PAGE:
Sens. Al Franken (D-Minn.) and Richard Blumenthal (D-Ct.) recently introduced the Location Privacy Protection Act, which would require that companies obtain users’ consent before collecting or sharing geolocation data.

The Act would “close current loopholes in federal law,” according to a press release issued by Sen. Franken, and would mandate that companies also delete users’ data upon request. Companies that receive location information from more than 5,000 mobile devices would also be required to “take reasonable steps to protect that information from reasonably foreseeable threats” under the proposed legislation.

Notice must be expressed and received “separate and apart from any final end user license agreement, privacy policy, terms of use page or similar document,” according to the bill, and must include information regarding what geolocation information will be collected and the specific nongovernmental entities to which the information may be disclosed.

The Act would apply only to nongovernmental entities and would have no impact on law enforcement activities.

Notably, the Act allows consumers to bring private civil suits with damages of at least $2,500 per violation and to seek punitive damages and attorneys’ fees where warranted.

The bill also calls upon the National Institute of Justice to study the use of location technology in relation to dating and domestic violence and stalking, and requests that the U.S. Attorney General develop a training curriculum for the investigation and prosecution of crimes involving the misuse of geolocation data.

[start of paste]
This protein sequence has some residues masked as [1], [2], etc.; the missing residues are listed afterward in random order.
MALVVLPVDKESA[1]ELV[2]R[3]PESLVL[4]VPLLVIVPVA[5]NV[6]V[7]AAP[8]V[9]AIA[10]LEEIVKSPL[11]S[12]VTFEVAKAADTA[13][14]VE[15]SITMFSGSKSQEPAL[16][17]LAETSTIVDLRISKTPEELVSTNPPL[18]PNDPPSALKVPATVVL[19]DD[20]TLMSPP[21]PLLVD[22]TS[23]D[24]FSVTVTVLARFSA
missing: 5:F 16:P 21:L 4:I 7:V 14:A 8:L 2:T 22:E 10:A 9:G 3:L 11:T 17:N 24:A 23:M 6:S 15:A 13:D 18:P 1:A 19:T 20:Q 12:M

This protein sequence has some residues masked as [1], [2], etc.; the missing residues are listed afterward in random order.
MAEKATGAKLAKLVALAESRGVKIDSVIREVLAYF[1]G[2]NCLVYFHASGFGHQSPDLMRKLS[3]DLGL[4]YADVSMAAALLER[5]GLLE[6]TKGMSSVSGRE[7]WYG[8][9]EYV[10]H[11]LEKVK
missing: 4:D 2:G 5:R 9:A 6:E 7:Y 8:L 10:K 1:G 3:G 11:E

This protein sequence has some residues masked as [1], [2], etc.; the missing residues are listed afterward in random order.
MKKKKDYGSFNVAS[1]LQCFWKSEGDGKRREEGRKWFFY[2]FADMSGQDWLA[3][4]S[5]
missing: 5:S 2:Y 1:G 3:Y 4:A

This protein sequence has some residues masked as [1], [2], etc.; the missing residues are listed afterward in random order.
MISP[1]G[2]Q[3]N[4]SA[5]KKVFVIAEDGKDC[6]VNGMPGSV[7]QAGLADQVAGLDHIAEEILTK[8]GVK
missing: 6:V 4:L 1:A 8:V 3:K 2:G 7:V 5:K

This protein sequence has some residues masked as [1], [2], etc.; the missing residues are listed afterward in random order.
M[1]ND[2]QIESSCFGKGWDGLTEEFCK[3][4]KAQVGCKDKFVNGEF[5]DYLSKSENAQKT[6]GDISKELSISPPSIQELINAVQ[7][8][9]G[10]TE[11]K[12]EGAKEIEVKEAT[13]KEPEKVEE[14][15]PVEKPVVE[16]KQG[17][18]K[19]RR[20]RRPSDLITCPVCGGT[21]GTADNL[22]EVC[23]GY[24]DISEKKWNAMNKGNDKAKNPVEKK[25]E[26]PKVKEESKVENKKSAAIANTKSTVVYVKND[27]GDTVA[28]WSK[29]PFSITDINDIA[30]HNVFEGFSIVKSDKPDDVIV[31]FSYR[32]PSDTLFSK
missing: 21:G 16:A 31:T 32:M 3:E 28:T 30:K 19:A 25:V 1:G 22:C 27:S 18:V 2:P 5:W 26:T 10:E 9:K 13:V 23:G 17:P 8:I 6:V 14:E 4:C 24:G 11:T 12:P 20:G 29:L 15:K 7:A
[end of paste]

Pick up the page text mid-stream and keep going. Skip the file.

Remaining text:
Finally, the law would establish criminal penalties for “stalking apps” that “knowingly and intentionally” disclose geolocation with the intent that stalking will occur as a result of the disclosure, as well as the “knowing and intentional aggregation and sale” of location data of children 10 years old and younger.

To read the text of the Act, click here.

Why it matters: Privacy, specifically geographical location information, has been a hot topic in Washington recently. A second bill, the Geolocation Privacy and Surveillance Act, was introduced the same day by Sen. Ron Wyden (D-Ore.) and Rep. Jason Chaffetz (R-Ut.) that would require law enforcement agencies to obtain probable cause warrants to track location-using mobile devices (with limited exceptions for emergency responders, parents of minor children, and investigations under the Patriot Act). In addition to the two new pieces of legislation, Sen. Patrick Leahy’s update to the Electronic Communications Privacy Act also addresses geolocation data.